Murder on the Orient Express is an iconic novel, although I personally have always found it overrated. The novel is stunningly crafted right until the end, when we are left with a very strange conclusion in which there is no single murderer.
There’s no conclusive evidence that Branagh’s version of the film will remain true to the novel’s plotting, but I imagine this would be the case; there is no point in changing the ending, as this is what makes the novel truly revolutionary and unique.
I have awaited this film adaptation with bated breath ever since it was announced; I am a fan of Branagh’s thanks to his fabulous, if a little dreary, adaptations of Mankell’s Wallander novels, as well as his brilliant Shakespeare work. His cast is impressive; everyone from old favourites such as Judy Dench, Penelope Cruz, Olivia Colman and Derek Jacobi through to shiny new faces such as Star Wars’ Daisy Ridley and Sergei Polunin is in this star studded adaptation, as well as box office favourites Johnny Depp, Michelle Pfeiffer and Willem Dafoe.
All this money and flummery cannot make you a good Agatha Christie adaptation, however. No matter how hard you try, the atmosphere and tension need to be there; without this there is no intrigue and without intrigue there is no point. The trailer is certainly visually stunning, and the voiceover is captivating (although I have to question Branagh’s accent).
Which brings me on to the casting. Pfeiffer is excellent in her brief appearance as Caroline Hubbard, and making the character vampish was a great choice for Hollywood. Depp is uninspiring as ever, and I question Judy Dench’s casting as the Princess- she doesn’t have the shabby, slightly seedy feel you get from the character in the book.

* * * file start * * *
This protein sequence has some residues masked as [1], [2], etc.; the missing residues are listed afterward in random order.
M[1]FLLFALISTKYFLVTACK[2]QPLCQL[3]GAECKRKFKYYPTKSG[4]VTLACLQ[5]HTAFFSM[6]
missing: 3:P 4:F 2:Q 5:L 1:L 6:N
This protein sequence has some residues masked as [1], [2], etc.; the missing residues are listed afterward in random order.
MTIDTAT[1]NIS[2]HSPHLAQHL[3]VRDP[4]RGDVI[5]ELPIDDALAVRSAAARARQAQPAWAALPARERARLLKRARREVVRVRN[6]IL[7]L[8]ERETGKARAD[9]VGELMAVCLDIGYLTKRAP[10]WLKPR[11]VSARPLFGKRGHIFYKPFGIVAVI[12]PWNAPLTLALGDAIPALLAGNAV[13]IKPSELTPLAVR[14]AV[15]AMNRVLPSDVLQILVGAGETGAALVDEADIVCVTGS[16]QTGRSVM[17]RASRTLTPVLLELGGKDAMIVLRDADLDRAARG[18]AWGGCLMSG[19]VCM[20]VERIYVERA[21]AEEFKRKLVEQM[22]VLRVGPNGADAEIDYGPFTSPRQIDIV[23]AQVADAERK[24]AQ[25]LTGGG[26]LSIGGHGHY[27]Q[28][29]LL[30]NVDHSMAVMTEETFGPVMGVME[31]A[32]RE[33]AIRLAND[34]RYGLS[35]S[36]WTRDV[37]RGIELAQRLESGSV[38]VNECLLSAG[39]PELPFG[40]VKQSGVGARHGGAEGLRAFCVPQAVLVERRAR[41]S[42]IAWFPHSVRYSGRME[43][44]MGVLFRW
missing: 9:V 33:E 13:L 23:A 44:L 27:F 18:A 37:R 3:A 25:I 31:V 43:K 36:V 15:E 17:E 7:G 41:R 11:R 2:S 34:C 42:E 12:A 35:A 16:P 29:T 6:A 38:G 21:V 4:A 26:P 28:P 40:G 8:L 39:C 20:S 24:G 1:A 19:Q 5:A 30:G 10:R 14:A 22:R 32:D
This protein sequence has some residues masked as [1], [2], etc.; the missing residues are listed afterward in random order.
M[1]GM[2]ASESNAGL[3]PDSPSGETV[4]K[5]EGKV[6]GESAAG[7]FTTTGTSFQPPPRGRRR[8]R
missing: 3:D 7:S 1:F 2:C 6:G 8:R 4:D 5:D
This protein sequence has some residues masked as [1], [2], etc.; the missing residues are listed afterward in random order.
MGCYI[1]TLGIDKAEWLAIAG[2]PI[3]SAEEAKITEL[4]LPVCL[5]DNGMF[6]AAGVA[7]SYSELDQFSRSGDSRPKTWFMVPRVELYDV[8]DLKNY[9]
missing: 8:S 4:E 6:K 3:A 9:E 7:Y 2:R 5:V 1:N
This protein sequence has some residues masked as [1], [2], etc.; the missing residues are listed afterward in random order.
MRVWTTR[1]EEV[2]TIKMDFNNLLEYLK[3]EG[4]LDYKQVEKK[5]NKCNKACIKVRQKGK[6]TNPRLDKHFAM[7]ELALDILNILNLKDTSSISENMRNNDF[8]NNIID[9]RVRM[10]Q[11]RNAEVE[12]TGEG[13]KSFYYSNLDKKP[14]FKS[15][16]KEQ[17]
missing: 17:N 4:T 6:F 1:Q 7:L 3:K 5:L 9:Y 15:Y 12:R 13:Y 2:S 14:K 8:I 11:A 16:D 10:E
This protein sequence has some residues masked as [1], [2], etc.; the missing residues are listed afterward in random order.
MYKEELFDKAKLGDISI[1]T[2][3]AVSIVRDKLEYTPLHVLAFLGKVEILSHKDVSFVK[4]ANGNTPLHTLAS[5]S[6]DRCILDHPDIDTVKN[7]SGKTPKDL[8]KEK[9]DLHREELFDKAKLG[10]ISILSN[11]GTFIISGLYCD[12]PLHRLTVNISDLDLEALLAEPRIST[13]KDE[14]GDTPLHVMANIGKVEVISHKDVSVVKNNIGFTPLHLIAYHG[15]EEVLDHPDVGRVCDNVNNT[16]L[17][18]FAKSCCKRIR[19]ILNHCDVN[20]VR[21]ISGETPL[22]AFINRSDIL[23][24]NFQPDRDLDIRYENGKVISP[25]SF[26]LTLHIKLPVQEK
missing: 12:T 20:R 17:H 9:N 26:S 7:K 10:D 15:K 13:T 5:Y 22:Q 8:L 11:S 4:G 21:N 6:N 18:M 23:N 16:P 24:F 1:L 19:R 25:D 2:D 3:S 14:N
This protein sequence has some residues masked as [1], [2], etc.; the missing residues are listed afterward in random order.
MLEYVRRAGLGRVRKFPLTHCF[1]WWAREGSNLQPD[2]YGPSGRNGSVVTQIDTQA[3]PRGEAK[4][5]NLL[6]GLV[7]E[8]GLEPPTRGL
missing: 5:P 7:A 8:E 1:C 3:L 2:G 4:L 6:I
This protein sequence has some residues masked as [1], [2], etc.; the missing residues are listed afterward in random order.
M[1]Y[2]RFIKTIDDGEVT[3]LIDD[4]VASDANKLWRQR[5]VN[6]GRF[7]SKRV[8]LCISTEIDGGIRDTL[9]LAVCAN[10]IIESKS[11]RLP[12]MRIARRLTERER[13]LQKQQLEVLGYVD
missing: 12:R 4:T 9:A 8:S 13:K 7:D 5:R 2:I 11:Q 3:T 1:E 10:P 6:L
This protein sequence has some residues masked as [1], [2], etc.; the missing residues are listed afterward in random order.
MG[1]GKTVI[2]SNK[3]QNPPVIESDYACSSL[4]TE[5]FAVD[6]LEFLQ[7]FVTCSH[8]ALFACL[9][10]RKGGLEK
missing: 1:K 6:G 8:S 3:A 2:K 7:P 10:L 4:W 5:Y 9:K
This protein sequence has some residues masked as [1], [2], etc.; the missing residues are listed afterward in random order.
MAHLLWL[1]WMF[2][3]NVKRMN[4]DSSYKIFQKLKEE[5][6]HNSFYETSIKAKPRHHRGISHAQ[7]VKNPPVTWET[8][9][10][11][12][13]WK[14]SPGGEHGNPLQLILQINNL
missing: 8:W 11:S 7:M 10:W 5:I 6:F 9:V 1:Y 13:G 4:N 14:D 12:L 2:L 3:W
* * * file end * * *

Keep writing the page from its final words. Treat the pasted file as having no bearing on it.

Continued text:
The big question is Poirot himself. Branagh has a hilarious moustache, which makes him look more like Peter Ustinov than David Suchet, the ultimate Poirot. His voice is very forced but it his lack of presence throughout the trailer that bothers me. Although a small man in stature, Christie’s Poirot takes up a great deal of space as he assimilates himself into new situations and generally draws attention to himself in his pursuit of the truth. Although this may simply be artistic imagery used to attract attention during the trailer, I am concerned that the great detective may be reduced to a walking, strangely talking prop in his own case for the sake of a good film.
Only time will tell as to whether I enjoy this film but for now I’d be fascinated to hear the thoughts of any Christie fan: do you think you’ll enjoy the new adaptation?